The remains of the original cottage not only provide a framework to anchor the new wood and glass structure, they also root the new building in the local history. It is a wonderful illustration of the Smithsons’ ‘as found’ theory, where instead of the earlier modernist pursuit of gleaming newness, the architects reuse and reinvent the existing.

The startling aspect of Solar Pavilion is its utter basicness.

A few years earlier, in 1956, for the seminal pop art exhibition This is Tomorrow at the Whitechapel Art Gallery, the Smithsons contributed Patio and Pavilion, a shed made of second-hand wood and a corrugated plastic roof. They intended it to be read as a symbolic habitat embracing what they considered basic human needs - a piece of ground, a view of the sky, privacy, the presence of nature. Solar Pavilion embodies such thinking about the fundamentals that nourish not just man’s physical but also spiritual needs.

And thus a new genre is born : let's hear three cheers for Bucolic Brutalism!


EAST MARSH, HACKNEY MARSHES - a city park to be replaced by ... a city park



Among the tasks of a politics of morality [is] to work incessantly toward unveiling hidden differences between official theory and actual progress, between the limelight and the backrooms of political life.
- Pierre Bourdieu (1930-2002)**

Two years ago, on 6th July 2006, the International Olympic Committee announced that London had won its bid to host the 2012 Olympics. The following day, 52 people were killed after four men detonated bombs on London transport. The attacks were seen, somewhat bizarrely, as a response to the Olympic announcement. The bombers had tried to divide us, but they had failed. We were united, and the Olympics proved it.***

Two years on, and things feel rather different. The collapse of the property bubble has made developers question how viable some of the biggest capital projects will be. Some are getting thoroughly cold feet about the greatest spectacle on earth. Our Olympic resolve is being severely tested.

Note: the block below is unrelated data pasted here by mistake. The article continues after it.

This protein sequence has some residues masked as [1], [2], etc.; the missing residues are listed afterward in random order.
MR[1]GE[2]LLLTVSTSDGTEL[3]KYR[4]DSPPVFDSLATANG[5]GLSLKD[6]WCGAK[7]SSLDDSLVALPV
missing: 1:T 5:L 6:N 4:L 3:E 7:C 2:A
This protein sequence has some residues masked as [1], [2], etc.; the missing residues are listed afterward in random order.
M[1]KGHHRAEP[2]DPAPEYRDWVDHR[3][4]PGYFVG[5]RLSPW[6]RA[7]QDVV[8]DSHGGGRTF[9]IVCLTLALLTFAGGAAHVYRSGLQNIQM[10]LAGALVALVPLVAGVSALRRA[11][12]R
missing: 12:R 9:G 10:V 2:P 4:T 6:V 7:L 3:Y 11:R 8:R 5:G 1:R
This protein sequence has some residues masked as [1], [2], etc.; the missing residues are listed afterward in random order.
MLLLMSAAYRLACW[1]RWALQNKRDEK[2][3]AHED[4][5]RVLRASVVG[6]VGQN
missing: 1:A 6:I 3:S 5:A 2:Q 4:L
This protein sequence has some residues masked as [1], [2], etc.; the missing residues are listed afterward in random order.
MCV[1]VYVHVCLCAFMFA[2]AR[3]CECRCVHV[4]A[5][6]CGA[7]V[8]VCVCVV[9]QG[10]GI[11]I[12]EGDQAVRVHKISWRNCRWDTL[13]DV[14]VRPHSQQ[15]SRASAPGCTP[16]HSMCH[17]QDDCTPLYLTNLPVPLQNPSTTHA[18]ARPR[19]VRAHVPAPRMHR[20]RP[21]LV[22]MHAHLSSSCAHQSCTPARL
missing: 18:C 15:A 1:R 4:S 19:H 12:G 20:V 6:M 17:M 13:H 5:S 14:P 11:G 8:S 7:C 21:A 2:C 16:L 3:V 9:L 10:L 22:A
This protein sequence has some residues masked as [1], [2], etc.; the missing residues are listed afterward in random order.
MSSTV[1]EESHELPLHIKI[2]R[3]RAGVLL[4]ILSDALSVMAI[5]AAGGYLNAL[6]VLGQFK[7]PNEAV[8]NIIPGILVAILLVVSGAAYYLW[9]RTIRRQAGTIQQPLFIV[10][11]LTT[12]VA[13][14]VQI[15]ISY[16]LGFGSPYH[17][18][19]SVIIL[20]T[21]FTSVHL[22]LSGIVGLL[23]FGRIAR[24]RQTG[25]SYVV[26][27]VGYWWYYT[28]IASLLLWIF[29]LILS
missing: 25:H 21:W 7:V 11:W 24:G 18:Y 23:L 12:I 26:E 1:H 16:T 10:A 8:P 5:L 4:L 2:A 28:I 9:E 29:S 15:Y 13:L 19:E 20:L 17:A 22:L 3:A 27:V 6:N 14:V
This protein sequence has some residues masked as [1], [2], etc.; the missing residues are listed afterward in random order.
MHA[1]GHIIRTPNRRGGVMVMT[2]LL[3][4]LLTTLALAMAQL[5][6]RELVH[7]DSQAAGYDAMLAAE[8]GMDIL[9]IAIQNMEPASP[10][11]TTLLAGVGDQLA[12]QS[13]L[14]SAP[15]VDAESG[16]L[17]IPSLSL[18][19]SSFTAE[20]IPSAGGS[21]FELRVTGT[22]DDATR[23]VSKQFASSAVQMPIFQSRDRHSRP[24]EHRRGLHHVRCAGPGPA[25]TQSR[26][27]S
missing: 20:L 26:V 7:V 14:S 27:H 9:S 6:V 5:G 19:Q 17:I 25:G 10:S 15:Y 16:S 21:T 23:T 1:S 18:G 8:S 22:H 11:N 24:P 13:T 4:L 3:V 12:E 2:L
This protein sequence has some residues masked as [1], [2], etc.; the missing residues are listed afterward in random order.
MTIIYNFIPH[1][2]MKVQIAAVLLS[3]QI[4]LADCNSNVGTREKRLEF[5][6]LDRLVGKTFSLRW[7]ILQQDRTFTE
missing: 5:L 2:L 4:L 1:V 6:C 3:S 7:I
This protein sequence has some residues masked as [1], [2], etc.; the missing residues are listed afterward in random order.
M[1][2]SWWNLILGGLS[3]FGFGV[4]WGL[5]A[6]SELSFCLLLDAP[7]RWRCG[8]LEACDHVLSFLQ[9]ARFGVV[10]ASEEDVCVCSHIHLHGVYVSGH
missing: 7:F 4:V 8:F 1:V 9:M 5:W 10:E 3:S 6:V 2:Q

The developers are not the only ones who should be worried. As Panos Garganas explained at Marxism on Saturday, the legacy of the Olympics is never as bright as the organisers make out. The total cost of the 2004 Athens Olympics was €13bn, around three times the annual budget of the Greater London Authority. It contributed to a national budget deficit of more than 3%, which caused the European Union to intervene with “austerity measures” – i.e. privatisation and cuts to public services. The Greek government has responded with some rather squalid financial practices (using state pension funds to buy dodgy bonds, that sort of thing). And it’s not just the accounts which are seamy – Athens’s air is now the most polluted of any city in Europe.

In Beijing, meanwhile, 1.25m people have lost their homes in order to make way for this year’s event (see here). Many locals even give the 1992 Barcelona Olympics, usually noted for leaving its host city a pretty decent legacy, a muted response).

So what can we expect for London? We are promised more jobs, more housing, better sports facilities (and, therefore, better health) and a sustainable environment. We may live in hope, but the portents aren’t good. Much of the construction workforce is being imported from Europe and, while there will be some employment created during the Games themselves, much of it is likely to be low-paid and short-term. Moreover, the dislocation of local business to make way for the Olympic sites has led to 209 businesses (with 4964 staff) being displaced from East London, and 25 companies going out of business altogether. This is reminiscent of the disaster capitalism that Naomi Klein so epicly describes in The Shock Doctrine.

Things don’t look much better for housing either. Most Local Authorities sacrifice affordable (and, God forbid, public/social) housing when faced with the bright lights of a property developer’s mission statement. The developers have loosely promised between a third and a half of housing in the Stratford Village to be affordable, yet apart from the fact that the rising cost of land in East London will inevitably force all rents up, the Chief Executive of the Olympic Delivery Authority, David Higgins, announced last week that the overall number of homes will reduce from 4,200 to 3,300 as a result of the credit crunch. We can expect further statements like this in the months to come.